Pandemic preparedness and response plans should integrate public mental health interventions.
A public mental health crisis emerged as coronavirus disease 2019 (COVID-19) outbreak began to spread in Wuhan, China, underscoring the need for mental health interventions to be integrated into pandemic preparedness and response plans.
Published in Emerging Infectious Diseases by the US Centers for Disease Control and Prevention, a new research letter examines emergency psychological crisis interventions implemented in China and the challenges to such efforts.
The letter was authored by Lu Dong, PhD, an associate behavioral scientist and licensed clinical psychologist at RAND Corp., and Jennifer Bouey, PhD, a senior policy researcher and the Tang Chair in China Policy Studies at RAND Corp.
“Given lessons learned from past outbreaks in China and other parts of the world, public mental health interventions should be formally integrated into public health preparedness and emergency response plans to effectively curb all outbreaks,” the authors wrote, noting that the World Health Organization hasn’t addressed mental health in its pandemic plans.
Contributing to the mental health crisis in China were fears based on the 2003 outbreak of severe acute respiratory syndrome, the relatively high rates of transmissibility and mortality of the SARS-CoV-2 virus, uncertainty about asymptomatic transmission, lack of public trust in government after initial downplaying of the disease, the isolation caused by large-scale quarantine measures, shortages of medical supplies, and an overabundance of information and misinformation on social media.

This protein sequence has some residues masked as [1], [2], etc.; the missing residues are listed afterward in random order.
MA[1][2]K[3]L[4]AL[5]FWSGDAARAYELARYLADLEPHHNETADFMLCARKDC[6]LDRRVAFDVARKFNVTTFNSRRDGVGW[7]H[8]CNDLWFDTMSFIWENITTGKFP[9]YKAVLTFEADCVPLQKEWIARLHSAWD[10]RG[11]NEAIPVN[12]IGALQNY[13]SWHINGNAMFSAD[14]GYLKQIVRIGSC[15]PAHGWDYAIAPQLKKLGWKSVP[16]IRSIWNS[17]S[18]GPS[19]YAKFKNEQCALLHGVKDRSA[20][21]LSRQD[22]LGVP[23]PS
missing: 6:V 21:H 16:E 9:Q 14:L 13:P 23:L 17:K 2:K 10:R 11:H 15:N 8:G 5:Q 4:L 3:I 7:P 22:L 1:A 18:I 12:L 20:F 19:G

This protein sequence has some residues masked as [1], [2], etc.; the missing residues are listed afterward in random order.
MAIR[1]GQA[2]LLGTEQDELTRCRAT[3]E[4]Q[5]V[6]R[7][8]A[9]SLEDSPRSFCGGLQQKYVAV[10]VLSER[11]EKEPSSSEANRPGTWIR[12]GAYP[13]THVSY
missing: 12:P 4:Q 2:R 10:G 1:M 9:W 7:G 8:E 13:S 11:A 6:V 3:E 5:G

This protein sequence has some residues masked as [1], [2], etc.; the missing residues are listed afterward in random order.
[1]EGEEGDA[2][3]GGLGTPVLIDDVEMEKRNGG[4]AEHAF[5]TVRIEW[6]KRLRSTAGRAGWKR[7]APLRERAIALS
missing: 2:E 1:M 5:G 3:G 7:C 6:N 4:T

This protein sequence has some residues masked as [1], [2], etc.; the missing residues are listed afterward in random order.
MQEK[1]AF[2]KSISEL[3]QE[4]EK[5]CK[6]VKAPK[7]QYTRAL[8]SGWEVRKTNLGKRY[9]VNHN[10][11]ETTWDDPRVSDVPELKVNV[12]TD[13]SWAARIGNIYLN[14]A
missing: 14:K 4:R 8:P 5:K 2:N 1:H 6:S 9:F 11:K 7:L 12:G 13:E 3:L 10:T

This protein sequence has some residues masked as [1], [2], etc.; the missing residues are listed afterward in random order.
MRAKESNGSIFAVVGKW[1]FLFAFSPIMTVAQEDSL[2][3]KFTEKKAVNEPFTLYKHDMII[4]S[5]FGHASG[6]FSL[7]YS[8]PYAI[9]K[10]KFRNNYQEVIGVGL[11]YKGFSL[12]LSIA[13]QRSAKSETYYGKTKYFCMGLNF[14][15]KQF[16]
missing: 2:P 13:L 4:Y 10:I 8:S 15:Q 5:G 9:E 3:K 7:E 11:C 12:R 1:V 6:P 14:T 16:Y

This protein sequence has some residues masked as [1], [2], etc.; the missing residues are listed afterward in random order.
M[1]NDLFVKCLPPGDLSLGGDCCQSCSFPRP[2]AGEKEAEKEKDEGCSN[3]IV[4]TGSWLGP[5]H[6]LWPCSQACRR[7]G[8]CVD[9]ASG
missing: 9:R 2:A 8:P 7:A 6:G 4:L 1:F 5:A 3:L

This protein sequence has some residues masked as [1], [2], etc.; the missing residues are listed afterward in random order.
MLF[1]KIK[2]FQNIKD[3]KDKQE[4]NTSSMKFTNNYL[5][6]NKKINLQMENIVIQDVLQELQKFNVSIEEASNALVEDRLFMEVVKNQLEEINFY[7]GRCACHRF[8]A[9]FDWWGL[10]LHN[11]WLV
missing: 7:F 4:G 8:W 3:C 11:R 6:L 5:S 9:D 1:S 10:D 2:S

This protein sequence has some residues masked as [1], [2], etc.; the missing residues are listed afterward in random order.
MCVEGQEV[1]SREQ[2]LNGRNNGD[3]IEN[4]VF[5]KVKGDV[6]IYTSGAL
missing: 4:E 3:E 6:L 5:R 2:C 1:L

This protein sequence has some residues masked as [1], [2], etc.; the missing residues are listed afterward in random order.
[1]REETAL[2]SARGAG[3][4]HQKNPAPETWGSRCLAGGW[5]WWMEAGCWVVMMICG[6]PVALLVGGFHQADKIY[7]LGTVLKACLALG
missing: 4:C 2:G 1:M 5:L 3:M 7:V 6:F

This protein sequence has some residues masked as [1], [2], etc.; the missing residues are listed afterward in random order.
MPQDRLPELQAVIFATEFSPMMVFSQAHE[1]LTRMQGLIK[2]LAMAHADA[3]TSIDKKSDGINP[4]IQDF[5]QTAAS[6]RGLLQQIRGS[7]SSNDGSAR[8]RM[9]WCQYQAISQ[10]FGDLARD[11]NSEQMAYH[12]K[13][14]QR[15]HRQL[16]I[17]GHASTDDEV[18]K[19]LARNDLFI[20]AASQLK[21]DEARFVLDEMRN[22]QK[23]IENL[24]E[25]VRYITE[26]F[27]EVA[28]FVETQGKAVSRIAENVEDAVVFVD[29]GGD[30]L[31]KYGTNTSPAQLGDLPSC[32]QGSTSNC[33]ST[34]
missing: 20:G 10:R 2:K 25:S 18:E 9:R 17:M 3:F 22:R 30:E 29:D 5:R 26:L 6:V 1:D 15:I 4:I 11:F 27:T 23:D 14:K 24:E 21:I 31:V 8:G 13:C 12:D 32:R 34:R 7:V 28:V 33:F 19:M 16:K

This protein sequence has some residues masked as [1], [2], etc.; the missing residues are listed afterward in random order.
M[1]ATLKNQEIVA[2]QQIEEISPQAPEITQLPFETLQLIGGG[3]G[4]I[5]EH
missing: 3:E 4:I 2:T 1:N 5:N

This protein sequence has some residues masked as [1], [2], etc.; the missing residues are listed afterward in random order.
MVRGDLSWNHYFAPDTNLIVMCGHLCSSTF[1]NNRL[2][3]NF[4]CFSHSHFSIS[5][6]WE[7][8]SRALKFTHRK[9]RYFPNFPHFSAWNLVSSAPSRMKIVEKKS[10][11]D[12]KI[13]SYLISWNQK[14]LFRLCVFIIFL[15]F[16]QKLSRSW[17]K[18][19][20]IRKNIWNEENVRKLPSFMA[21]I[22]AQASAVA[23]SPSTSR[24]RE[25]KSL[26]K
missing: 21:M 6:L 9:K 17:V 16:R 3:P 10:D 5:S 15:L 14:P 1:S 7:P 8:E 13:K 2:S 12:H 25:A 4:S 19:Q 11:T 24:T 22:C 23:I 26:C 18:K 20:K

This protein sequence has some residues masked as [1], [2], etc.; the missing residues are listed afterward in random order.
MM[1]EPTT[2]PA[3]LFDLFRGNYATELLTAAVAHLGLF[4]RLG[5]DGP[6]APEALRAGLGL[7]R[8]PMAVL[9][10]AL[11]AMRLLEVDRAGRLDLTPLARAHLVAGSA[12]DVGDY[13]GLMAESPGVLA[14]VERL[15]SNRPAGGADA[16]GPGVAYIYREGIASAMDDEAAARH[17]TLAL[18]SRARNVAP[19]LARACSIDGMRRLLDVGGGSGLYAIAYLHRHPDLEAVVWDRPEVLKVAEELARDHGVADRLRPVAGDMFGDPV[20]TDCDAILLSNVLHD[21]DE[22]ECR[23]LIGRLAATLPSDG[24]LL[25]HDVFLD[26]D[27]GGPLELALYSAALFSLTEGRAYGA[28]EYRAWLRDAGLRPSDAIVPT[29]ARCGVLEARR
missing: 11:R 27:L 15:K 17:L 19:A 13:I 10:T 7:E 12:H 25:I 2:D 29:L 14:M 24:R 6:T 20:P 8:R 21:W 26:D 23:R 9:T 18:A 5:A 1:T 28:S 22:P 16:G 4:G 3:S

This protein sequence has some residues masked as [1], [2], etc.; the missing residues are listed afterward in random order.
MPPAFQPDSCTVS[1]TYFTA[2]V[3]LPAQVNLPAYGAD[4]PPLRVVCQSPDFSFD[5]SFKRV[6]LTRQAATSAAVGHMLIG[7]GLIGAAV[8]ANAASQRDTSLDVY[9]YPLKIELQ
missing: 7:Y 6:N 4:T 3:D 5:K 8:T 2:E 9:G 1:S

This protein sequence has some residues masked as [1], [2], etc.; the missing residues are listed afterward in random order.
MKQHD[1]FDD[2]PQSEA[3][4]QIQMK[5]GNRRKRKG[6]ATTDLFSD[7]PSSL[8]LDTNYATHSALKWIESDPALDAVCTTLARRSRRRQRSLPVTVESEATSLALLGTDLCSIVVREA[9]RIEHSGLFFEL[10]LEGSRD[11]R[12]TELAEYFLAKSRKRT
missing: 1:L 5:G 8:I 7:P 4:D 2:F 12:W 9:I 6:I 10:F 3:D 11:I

The National Health Commission of China provided guiding principles for emergency psychological crisis interventions on January 26th, with differentiated efforts targeting confirmed patients, persons under investigation for COVID-19, health care workers, persons in immediate contact with patients, ill persons who refuse to seek care, and the general public.
The National Health Commission guidance lacked information on directing the mobilization of specific resources, who should deliver specific interventions to specific groups, and how they should be delivered. A shortage of mental health workers also hindered efforts.
The letter recommended telemedicine, shifting some tasks to other workers, and seeking collaborations with international mental health officials.
“As the virus spreads globally, governments must address public mental health needs by developing and implementing well-coordinated strategic plans to meet these needs during the COVID-19 pandemic,” the authors wrote.
One of the groups targeted for mental health interventions in China is mental health workers, as they face greater exposure, extreme workloads, moral dilemmas, and other challenges throughout the pandemic. A recent viewpoint focused on the need to understand health care workers’ sources of anxiety and fear.
Another viewpoint addressed the need for health care organizations to protect workers during the pandemic from the overwhelming burden of illness stressing capacities along with risk of infection and other adverse effects on health care workers. It highlighted measures such as providing adequate personal protective equipment and providing adequate time off to care for loved ones.